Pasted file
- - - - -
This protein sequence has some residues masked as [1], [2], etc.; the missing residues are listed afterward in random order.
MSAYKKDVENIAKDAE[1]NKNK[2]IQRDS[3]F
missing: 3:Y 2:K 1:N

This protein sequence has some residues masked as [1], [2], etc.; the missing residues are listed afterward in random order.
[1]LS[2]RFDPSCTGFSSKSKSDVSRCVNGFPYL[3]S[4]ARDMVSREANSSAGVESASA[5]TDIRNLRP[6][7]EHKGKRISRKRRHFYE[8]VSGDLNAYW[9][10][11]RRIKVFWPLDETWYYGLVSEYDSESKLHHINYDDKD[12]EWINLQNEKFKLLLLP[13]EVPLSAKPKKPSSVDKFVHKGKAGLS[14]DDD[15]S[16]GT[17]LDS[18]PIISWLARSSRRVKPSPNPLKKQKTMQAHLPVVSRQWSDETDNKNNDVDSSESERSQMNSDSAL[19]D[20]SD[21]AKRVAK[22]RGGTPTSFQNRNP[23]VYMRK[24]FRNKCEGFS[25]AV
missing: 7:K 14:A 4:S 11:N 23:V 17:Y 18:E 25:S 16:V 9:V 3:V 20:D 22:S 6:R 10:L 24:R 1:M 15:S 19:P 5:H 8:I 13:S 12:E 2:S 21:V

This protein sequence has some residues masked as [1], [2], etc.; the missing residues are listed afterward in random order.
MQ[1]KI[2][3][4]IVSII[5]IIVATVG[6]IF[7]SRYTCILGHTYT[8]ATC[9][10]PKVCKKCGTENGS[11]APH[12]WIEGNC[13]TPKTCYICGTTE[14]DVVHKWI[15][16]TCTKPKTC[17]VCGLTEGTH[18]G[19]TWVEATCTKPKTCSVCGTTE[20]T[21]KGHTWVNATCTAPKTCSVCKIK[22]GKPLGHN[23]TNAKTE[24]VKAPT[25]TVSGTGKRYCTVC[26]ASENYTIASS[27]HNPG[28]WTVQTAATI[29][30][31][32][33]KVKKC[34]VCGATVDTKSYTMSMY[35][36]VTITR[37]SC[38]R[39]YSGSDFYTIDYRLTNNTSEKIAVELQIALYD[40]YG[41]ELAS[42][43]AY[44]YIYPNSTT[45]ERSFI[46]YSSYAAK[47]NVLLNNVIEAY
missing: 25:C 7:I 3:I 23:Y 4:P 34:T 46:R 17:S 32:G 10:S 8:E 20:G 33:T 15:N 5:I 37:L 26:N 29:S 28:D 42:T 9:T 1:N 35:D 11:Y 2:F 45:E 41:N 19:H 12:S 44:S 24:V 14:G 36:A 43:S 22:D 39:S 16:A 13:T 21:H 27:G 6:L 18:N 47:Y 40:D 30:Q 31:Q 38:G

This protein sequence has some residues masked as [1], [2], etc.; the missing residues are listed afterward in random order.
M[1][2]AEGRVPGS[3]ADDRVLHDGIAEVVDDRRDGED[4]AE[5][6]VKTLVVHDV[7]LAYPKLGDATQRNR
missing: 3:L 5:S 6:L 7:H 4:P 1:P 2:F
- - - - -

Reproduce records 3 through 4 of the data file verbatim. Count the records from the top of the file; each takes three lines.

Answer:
This protein sequence has some residues masked as [1], [2], etc.; the missing residues are listed afterward in random order.
MQ[1]KI[2][3][4]IVSII[5]IIVATVG[6]IF[7]SRYTCILGHTYT[8]ATC[9][10]PKVCKKCGTENGS[11]APH[12]WIEGNC[13]TPKTCYICGTTE[14]DVVHKWI[15][16]TCTKPKTC[17]VCGLTEGTH[18]G[19]TWVEATCTKPKTCSVCGTTE[20]T[21]KGHTWVNATCTAPKTCSVCKIK[22]GKPLGHN[23]TNAKTE[24]VKAPT[25]TVSGTGKRYCTVC[26]ASENYTIASS[27]HNPG[28]WTVQTAATI[29][30][31][32][33]KVKKC[34]VCGATVDTKSYTMSMY[35][36]VTITR[37]SC[38]R[39]YSGSDFYTIDYRLTNNTSEKIAVELQIALYD[40]YG[41]ELAS[42][43]AY[44]YIYPNSTT[45]ERSFI[46]YSSYAAK[47]NVLLNNVIEAY
missing: 25:C 7:I 3:I 23:Y 4:P 34:T 46:R 17:S 32:G 10:S 8:E 20:G 33:T 15:N 5:I 37:L 26:N 29:S 28:D 42:T 9:T 1:N 35:D 11:Y 2:F 45:E 41:N 19:H 12:S 44:S 24:V 14:G 36:A 43:S 22:D 39:S 16:A 13:T 21:H 27:G 6:L 18:N 47:Y 40:D 30:Q 31:Q 38:G

This protein sequence has some residues masked as [1], [2], etc.; the missing residues are listed afterward in random order.
M[1][2]AEGRVPGS[3]ADDRVLHDGIAEVVDDRRDGED[4]AE[5][6]VKTLVVHDV[7]LAYPKLGDATQRNR
missing: 3:L 5:S 6:L 7:H 4:P 1:P 2:F